WARSAW, July 19. (Reuters) – Poland’s Supreme Court said Monday that it will re-weigh the guidelines for dealing with foreign currency loans on September 2, after a long-awaited ruling was postponed in May.
Many borrowers harassed Polish banks over mortgages they took out in Swiss francs over a decade ago to take advantage of low interest rates in Switzerland, but faced much higher costs when the value of the Polish zloty fell.
Most of the plaintiffs have won their cases since the European Union’s Supreme Court ruled in 2019 that mortgage contracts with provisions deemed unfair could be canceled.
Central Bank Governor Adam Glapinski said earlier this month that the legal risk associated with foreign currency mortgages due to the lack of uniform case law has become a major threat to the stability of Poland’s financial system.
The May Supreme Court hearings, which had already been postponed twice, were expected to determine how the courts should deal with key issues in foreign currency borrowing cases.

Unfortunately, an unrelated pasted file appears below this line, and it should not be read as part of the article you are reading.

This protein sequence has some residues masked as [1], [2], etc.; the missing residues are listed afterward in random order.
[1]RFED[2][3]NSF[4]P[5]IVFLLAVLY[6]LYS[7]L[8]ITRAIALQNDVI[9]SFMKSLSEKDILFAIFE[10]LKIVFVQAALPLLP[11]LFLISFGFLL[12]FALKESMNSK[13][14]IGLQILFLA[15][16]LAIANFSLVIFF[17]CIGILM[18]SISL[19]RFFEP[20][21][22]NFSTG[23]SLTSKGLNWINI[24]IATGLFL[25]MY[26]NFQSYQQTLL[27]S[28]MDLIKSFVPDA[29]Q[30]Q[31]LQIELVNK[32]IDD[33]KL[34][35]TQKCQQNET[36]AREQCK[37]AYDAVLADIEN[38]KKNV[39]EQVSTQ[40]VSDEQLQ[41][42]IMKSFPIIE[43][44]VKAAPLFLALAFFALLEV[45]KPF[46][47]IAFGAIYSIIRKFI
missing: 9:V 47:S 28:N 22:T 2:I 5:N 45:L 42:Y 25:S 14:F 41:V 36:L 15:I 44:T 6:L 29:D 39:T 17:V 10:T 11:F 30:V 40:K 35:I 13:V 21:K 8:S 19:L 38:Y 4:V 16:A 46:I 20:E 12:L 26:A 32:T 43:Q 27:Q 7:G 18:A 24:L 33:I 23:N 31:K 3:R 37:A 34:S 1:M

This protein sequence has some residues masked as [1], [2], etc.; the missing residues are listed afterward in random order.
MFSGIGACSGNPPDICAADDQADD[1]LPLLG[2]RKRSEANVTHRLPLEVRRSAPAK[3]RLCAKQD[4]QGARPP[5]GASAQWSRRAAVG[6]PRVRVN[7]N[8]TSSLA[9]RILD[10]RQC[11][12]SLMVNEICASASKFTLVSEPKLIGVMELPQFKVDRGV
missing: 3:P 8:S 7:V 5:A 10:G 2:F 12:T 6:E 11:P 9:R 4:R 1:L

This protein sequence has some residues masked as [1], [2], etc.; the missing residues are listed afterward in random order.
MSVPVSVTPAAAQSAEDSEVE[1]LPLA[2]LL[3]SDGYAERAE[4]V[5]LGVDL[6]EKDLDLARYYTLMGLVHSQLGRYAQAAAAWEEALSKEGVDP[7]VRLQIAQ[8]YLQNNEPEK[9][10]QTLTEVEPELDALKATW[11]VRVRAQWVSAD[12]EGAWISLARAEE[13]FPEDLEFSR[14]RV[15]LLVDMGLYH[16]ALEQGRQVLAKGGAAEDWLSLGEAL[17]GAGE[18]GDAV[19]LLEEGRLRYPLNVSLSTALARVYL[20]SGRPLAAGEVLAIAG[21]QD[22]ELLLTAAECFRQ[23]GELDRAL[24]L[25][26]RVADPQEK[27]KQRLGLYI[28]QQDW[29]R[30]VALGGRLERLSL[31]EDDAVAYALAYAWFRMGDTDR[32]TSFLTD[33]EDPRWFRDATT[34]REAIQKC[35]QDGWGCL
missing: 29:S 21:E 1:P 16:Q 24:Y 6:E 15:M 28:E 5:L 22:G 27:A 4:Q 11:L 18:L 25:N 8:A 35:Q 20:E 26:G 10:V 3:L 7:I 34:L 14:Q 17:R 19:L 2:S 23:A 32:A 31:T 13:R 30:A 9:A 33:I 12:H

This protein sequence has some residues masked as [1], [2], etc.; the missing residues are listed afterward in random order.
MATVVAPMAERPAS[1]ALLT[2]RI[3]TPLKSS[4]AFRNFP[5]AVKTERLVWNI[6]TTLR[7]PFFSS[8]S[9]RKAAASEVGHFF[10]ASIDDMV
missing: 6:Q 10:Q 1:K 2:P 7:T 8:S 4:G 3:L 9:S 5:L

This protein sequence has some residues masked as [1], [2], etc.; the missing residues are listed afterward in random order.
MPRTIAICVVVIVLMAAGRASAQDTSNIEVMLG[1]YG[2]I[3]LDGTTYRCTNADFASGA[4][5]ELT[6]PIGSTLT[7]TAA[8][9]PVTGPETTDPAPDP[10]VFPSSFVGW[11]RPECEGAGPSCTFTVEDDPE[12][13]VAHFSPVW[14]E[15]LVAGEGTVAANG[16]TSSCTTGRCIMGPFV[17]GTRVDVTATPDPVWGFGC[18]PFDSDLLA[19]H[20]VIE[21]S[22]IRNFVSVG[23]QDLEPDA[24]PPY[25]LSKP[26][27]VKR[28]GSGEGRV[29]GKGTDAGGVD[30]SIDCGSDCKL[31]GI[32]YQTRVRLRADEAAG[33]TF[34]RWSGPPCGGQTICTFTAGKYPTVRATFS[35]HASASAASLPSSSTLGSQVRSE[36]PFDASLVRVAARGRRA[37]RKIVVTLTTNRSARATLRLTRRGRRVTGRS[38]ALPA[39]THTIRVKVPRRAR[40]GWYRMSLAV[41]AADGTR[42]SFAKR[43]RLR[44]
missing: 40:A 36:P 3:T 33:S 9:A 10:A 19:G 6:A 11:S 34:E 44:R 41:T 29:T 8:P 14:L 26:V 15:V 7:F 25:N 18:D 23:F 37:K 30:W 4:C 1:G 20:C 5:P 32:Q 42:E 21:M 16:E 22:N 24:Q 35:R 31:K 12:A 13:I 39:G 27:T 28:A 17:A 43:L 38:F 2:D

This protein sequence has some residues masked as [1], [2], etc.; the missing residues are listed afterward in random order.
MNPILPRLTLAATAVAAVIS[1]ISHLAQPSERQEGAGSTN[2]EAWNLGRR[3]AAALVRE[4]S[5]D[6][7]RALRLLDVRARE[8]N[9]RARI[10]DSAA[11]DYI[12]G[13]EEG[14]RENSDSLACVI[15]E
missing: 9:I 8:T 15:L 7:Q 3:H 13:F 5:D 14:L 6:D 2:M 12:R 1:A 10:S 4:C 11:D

For example, it weighs whether banks can charge interest on a loan that has been judged unfair by a court and when a period begins during which banks can demand refunds.
However, he postponed his decision and chose to seek the opinion of institutions such as the central bank of Poland, the financial regulator KNF and the children’s ombudsman.
Borrowers and banks, for which loans in foreign currency are one of the main risk factors, are eagerly awaiting the court’s decision.
German Commerzbank, Portuguese BCP and French BNP Paribas have portfolios of mortgage loans in Poland denominated in foreign currencies, as do local lenders such as PKO BP.
Report by Agnieszka Bartechko Edited by Joe Bavier